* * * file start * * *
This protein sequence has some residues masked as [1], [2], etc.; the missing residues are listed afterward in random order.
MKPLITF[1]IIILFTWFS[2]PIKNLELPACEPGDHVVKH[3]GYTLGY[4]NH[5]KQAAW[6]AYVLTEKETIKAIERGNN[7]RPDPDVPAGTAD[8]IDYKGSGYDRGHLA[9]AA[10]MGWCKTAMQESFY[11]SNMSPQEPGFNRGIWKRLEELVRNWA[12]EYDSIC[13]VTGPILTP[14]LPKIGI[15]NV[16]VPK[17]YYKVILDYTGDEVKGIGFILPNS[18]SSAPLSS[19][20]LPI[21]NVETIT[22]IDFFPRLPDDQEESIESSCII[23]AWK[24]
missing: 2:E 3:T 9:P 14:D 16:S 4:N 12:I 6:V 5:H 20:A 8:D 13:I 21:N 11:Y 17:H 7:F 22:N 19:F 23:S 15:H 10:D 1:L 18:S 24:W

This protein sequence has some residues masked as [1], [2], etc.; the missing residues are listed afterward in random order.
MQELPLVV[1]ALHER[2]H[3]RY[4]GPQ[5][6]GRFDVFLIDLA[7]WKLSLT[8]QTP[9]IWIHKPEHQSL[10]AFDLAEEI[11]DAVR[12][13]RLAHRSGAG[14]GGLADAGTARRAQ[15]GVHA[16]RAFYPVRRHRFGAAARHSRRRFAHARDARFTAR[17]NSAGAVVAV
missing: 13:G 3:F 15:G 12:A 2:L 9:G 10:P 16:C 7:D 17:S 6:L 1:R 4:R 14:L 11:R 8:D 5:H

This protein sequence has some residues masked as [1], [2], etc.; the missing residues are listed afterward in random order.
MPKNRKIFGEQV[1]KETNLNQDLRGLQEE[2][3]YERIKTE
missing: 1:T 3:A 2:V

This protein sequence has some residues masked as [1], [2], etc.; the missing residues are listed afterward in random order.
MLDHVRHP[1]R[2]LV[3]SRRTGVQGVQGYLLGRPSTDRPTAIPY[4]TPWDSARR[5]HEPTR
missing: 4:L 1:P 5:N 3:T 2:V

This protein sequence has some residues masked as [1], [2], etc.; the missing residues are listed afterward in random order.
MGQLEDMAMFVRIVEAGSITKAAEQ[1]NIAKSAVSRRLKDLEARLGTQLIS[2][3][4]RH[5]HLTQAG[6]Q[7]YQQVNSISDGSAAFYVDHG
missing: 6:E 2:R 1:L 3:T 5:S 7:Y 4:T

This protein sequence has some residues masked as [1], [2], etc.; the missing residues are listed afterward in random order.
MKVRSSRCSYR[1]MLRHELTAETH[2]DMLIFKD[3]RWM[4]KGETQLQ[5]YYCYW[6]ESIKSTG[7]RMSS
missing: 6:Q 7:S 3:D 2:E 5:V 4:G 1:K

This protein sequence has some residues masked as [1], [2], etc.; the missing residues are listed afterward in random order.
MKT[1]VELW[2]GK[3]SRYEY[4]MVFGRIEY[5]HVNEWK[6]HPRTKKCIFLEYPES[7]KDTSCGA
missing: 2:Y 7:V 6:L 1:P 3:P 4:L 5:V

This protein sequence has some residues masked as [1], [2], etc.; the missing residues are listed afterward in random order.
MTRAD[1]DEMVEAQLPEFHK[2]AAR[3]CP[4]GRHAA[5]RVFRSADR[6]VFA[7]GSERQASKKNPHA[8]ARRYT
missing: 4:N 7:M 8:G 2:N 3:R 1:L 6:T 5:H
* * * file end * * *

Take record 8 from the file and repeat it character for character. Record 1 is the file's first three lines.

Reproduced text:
This protein sequence has some residues masked as [1], [2], etc.; the missing residues are listed afterward in random order.
MTRAD[1]DEMVEAQLPEFHK[2]AAR[3]CP[4]GRHAA[5]RVFRSADR[6]VFA[7]GSERQASKKNPHA[8]ARRYT
missing: 4:N 7:M 8:G 2:N 3:R 1:L 6:T 5:H